Moreover, on the eight Paschal days the bishop goes every day after breakfast up to Eleona with all the clergy, and with all the children who have been baptised, and with all who are apotactitae, both men and women, and likewise with all the people who are willing. Hymns are said and prayers are made, both in the church which is on Eleona, wherein is the cave where Jesus was wont to teach His disciples, and also in the Imbomon, that is, in the place whence the Lord ascended into heaven. And when the psalms have been said and prayer has been made, they come down thence with hymns to the Anastasis at the hour of lucernare. This is done throughout all the eight days. 10. Vesper Station at Sion on Easter Sunday.1 Now, on the Lord's Day at Easter, after the dismissal of lucernare, that is, at the Anastasis, all the people escort the bishop with hymns to Sion. And, on arriving, hymns suitable to the day and place are said, prayer is made, and the passage from the Gospel is read where the Lord,1 on the same day, and in the same place where the church now stands in Sion, came in to His disciples when the doors were shut. That is, when one of His disciples, Thomas, was absent, and when he returned and the other Apostles told him that they had seen the Lord, he said: "Except I shall see, I will not believe."2 When this has been read, prayer is again made, the catechumens and the faithful are blessed, and every one returns to his house late, about the second hour of the night.

Saturday, April 11, 2009

Saturday of Holy Week

Vigil of Easter

Now, on the next day, the Sabbath,1 everything that is customary is done at the third hour and also at the sixth; the service at the ninth hour, however, is not held on the Sabbath, but the Paschal vigils are prepared in the great church, the martyrium. The Paschal vigils are kept as with us, with this one addition, that the children when they have been baptised and clothed, and when they issue from the font,1 are led with the bishop first to the Anastasis; the bishop enters the rails of the Anastasis, and one hymn is said, then the bishop says a prayer for them, and then he goes with them to the greater church,where, according to custom, all the people are keeping watch. Everything is done there that is customary with us also, and after the oblation1 has been made, the dismissal takes place. After the dismissal of the vigils has been made in the greater church, they go at once with hymns to the Anastasis, where the passage from the Gospel about the Resurrection is read. Prayer is made, and the bishop again makes the oblation. But everything is done quickly on account of the people, that they should not be delayed any longer, and so the people are dismissed. The dismissal of the vigils takes place on that day at the same hour as with us.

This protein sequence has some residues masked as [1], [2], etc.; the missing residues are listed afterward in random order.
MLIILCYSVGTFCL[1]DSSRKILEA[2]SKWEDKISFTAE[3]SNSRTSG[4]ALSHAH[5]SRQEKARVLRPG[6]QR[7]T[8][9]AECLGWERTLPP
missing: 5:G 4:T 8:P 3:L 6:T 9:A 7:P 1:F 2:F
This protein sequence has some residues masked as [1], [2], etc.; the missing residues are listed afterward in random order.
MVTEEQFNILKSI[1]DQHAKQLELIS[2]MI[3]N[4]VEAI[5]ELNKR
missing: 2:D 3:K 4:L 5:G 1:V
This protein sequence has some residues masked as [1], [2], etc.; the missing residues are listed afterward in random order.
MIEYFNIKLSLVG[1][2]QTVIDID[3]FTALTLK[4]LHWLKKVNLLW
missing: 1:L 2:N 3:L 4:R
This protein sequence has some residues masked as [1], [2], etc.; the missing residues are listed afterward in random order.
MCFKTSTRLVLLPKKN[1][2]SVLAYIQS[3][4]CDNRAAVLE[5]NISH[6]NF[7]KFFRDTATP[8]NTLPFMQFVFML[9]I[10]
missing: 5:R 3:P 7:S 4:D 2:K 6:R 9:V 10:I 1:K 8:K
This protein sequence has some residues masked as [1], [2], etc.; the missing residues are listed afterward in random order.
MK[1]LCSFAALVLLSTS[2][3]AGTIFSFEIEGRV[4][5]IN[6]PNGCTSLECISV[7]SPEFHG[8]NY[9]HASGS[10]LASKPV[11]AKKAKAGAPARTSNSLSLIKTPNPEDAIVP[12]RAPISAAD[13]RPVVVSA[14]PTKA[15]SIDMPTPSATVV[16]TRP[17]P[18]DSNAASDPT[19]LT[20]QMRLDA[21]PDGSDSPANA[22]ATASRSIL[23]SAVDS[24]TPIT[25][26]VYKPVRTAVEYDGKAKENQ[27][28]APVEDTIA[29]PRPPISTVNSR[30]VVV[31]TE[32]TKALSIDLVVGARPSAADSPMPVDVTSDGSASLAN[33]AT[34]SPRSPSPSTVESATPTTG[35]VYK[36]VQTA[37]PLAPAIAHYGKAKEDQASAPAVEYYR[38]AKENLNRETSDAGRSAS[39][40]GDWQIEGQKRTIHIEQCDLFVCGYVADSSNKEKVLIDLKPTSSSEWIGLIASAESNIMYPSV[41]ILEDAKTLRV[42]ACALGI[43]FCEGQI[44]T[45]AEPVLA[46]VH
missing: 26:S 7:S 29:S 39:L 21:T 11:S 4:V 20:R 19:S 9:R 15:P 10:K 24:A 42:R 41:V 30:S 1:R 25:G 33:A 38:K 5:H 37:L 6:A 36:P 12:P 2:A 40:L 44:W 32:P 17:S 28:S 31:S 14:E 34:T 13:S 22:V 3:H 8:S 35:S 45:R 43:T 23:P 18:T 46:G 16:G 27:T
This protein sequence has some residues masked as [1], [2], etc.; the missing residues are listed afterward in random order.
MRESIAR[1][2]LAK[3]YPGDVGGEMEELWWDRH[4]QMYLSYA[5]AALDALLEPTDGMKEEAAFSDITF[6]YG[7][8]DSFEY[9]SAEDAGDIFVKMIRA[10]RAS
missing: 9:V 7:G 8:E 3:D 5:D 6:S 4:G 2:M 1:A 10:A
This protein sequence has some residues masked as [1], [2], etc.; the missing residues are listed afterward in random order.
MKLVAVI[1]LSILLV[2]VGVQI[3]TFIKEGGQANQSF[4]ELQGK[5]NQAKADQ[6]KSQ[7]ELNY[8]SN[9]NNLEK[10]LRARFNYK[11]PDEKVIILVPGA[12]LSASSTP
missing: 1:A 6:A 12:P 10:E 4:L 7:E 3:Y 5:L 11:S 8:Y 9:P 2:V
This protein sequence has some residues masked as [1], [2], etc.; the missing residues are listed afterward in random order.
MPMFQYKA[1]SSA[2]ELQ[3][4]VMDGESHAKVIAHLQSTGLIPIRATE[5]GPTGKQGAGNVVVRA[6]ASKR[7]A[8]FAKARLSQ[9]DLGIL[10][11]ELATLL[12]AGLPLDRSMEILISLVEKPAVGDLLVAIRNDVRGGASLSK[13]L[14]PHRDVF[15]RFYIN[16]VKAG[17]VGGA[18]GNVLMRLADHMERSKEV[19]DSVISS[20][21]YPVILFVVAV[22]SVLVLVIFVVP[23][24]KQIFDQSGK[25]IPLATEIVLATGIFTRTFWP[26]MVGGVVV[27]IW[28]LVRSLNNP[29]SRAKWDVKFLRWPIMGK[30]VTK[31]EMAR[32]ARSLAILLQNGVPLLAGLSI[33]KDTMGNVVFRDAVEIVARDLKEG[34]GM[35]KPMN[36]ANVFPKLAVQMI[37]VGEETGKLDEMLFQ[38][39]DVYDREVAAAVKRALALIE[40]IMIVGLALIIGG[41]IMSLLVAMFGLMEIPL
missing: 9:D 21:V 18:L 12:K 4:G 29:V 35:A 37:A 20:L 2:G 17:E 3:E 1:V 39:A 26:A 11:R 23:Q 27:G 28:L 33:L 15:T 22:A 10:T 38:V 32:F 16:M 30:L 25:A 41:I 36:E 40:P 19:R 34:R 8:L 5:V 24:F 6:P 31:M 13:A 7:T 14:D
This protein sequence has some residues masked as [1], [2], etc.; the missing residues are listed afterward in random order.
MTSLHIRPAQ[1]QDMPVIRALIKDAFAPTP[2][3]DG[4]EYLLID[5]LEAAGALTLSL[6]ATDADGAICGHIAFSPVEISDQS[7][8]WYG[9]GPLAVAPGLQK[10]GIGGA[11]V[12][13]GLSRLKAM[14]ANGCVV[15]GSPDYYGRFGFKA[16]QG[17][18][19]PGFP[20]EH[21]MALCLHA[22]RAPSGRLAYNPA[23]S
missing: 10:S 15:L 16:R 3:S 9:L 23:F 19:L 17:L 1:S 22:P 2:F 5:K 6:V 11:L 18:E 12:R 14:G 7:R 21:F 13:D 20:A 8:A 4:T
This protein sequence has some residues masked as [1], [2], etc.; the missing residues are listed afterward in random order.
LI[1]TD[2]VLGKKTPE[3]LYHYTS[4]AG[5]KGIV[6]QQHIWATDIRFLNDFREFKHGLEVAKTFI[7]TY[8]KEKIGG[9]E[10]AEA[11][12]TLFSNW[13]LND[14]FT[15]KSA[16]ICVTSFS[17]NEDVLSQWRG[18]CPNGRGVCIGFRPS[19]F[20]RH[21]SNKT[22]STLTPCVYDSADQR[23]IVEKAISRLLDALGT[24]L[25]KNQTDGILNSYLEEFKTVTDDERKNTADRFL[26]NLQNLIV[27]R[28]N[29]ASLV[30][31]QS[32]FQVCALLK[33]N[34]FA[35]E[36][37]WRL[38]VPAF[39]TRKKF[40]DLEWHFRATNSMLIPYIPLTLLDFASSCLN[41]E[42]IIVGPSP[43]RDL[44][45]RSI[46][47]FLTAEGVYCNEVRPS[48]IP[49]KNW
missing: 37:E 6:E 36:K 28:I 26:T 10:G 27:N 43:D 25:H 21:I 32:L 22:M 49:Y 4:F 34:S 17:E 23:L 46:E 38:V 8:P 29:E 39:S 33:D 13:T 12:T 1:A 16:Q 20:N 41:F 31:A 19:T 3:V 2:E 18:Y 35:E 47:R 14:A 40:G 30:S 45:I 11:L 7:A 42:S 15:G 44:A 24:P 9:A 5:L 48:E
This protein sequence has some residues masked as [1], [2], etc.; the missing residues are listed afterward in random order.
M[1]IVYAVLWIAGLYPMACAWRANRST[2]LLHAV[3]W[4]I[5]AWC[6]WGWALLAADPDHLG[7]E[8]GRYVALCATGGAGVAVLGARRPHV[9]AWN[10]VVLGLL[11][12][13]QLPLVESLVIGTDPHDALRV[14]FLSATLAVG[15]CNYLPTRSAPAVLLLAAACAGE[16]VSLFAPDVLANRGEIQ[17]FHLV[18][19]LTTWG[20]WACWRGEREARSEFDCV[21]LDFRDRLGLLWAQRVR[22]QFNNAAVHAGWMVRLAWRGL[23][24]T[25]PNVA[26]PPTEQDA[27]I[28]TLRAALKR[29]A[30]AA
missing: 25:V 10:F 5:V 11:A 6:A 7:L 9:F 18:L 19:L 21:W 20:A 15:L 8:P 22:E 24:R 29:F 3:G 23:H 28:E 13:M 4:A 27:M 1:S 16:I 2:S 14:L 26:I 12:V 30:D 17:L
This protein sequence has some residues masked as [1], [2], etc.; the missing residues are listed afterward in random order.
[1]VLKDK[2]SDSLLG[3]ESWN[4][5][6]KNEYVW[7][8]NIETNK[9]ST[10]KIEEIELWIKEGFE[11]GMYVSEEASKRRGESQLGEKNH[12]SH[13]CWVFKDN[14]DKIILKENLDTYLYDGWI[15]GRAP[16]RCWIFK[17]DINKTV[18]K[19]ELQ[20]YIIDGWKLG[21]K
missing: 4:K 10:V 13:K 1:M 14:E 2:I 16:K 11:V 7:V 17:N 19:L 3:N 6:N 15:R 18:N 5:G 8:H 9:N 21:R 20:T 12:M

Friday, April 10, 2009

Friday of Holy Week

Good Friday.--(a) Service at Daybreak.